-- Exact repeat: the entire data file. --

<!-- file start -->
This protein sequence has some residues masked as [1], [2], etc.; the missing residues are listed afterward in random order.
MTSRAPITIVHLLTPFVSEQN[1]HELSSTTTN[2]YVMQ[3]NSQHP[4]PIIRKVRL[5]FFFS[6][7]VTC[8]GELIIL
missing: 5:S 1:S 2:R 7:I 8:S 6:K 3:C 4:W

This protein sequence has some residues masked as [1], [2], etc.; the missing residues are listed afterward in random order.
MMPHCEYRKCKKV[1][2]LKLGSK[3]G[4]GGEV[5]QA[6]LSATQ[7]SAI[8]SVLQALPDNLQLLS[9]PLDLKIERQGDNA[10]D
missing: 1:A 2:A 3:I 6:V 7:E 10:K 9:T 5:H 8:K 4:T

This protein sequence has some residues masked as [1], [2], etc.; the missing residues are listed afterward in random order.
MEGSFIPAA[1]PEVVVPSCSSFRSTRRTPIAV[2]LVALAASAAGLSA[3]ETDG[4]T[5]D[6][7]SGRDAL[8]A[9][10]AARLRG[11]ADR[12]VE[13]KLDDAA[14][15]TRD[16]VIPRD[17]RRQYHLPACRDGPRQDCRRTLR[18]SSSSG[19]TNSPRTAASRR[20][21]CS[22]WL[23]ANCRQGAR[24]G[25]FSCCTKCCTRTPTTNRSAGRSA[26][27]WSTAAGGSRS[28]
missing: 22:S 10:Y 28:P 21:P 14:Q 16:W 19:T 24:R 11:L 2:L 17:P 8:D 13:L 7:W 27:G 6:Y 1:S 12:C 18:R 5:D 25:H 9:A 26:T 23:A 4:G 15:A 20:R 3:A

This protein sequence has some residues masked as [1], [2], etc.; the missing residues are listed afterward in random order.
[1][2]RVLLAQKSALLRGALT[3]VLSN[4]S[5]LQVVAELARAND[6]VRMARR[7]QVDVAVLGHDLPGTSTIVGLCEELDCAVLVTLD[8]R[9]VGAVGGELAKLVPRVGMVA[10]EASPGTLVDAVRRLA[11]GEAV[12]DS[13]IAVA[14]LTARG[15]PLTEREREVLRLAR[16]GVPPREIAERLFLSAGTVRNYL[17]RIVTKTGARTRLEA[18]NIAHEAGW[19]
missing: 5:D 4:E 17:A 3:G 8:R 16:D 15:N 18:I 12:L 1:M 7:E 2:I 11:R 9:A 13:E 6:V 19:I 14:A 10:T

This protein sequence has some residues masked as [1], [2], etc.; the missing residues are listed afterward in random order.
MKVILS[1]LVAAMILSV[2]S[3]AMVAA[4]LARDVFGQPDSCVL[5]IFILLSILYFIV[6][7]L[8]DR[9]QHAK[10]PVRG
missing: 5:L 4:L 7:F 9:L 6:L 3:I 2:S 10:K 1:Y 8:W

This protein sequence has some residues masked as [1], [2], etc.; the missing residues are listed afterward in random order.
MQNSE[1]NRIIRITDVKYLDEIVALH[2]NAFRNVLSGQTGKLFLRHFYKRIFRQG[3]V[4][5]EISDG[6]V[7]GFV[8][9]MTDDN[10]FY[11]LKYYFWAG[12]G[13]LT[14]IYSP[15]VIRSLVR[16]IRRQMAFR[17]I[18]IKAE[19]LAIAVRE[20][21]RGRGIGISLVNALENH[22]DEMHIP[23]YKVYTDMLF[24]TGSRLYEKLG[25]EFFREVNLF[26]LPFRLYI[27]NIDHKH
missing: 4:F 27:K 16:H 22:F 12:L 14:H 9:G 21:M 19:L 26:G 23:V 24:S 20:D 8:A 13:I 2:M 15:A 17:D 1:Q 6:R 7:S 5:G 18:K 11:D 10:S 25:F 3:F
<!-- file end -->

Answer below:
This protein sequence has some residues masked as [1], [2], etc.; the missing residues are listed afterward in random order.
MTSRAPITIVHLLTPFVSEQN[1]HELSSTTTN[2]YVMQ[3]NSQHP[4]PIIRKVRL[5]FFFS[6][7]VTC[8]GELIIL
missing: 5:S 1:S 2:R 7:I 8:S 6:K 3:C 4:W

This protein sequence has some residues masked as [1], [2], etc.; the missing residues are listed afterward in random order.
MMPHCEYRKCKKV[1][2]LKLGSK[3]G[4]GGEV[5]QA[6]LSATQ[7]SAI[8]SVLQALPDNLQLLS[9]PLDLKIERQGDNA[10]D
missing: 1:A 2:A 3:I 6:V 7:E 10:K 9:T 5:H 8:K 4:T

This protein sequence has some residues masked as [1], [2], etc.; the missing residues are listed afterward in random order.
MEGSFIPAA[1]PEVVVPSCSSFRSTRRTPIAV[2]LVALAASAAGLSA[3]ETDG[4]T[5]D[6][7]SGRDAL[8]A[9][10]AARLRG[11]ADR[12]VE[13]KLDDAA[14][15]TRD[16]VIPRD[17]RRQYHLPACRDGPRQDCRRTLR[18]SSSSG[19]TNSPRTAASRR[20][21]CS[22]WL[23]ANCRQGAR[24]G[25]FSCCTKCCTRTPTTNRSAGRSA[26][27]WSTAAGGSRS[28]
missing: 22:S 10:Y 28:P 21:P 14:Q 16:W 19:T 24:R 11:L 2:L 17:P 8:D 13:L 7:W 27:G 6:Y 1:S 12:C 18:R 5:D 25:H 9:A 26:T 23:A 4:G 15:A 20:R 3:A

This protein sequence has some residues masked as [1], [2], etc.; the missing residues are listed afterward in random order.
[1][2]RVLLAQKSALLRGALT[3]VLSN[4]S[5]LQVVAELARAND[6]VRMARR[7]QVDVAVLGHDLPGTSTIVGLCEELDCAVLVTLD[8]R[9]VGAVGGELAKLVPRVGMVA[10]EASPGTLVDAVRRLA[11]GEAV[12]DS[13]IAVA[14]LTARG[15]PLTEREREVLRLAR[16]GVPPREIAERLFLSAGTVRNYL[17]RIVTKTGARTRLEA[18]NIAHEAGW[19]
missing: 5:D 4:E 17:A 3:G 8:R 16:D 15:N 18:I 12:L 1:M 7:E 2:I 11:R 9:A 13:E 6:V 19:I 14:A 10:T

This protein sequence has some residues masked as [1], [2], etc.; the missing residues are listed afterward in random order.
MKVILS[1]LVAAMILSV[2]S[3]AMVAA[4]LARDVFGQPDSCVL[5]IFILLSILYFIV[6][7]L[8]DR[9]QHAK[10]PVRG
missing: 5:L 4:L 7:F 9:L 6:L 3:I 2:S 10:K 1:Y 8:W

This protein sequence has some residues masked as [1], [2], etc.; the missing residues are listed afterward in random order.
MQNSE[1]NRIIRITDVKYLDEIVALH[2]NAFRNVLSGQTGKLFLRHFYKRIFRQG[3]V[4][5]EISDG[6]V[7]GFV[8][9]MTDDN[10]FY[11]LKYYFWAG[12]G[13]LT[14]IYSP[15]VIRSLVR[16]IRRQMAFR[17]I[18]IKAE[19]LAIAVRE[20][21]RGRGIGISLVNALENH[22]DEMHIP[23]YKVYTDMLF[24]TGSRLYEKLG[25]EFFREVNLF[26]LPFRLYI[27]NIDHKH
missing: 4:F 27:K 16:H 22:F 12:L 14:H 9:G 21:M 19:L 26:G 23:V 24:S 20:D 8:A 13:I 2:M 15:A 17:D 1:Q 6:R 7:S 5:G 18:K 11:D 10:S 25:F 3:F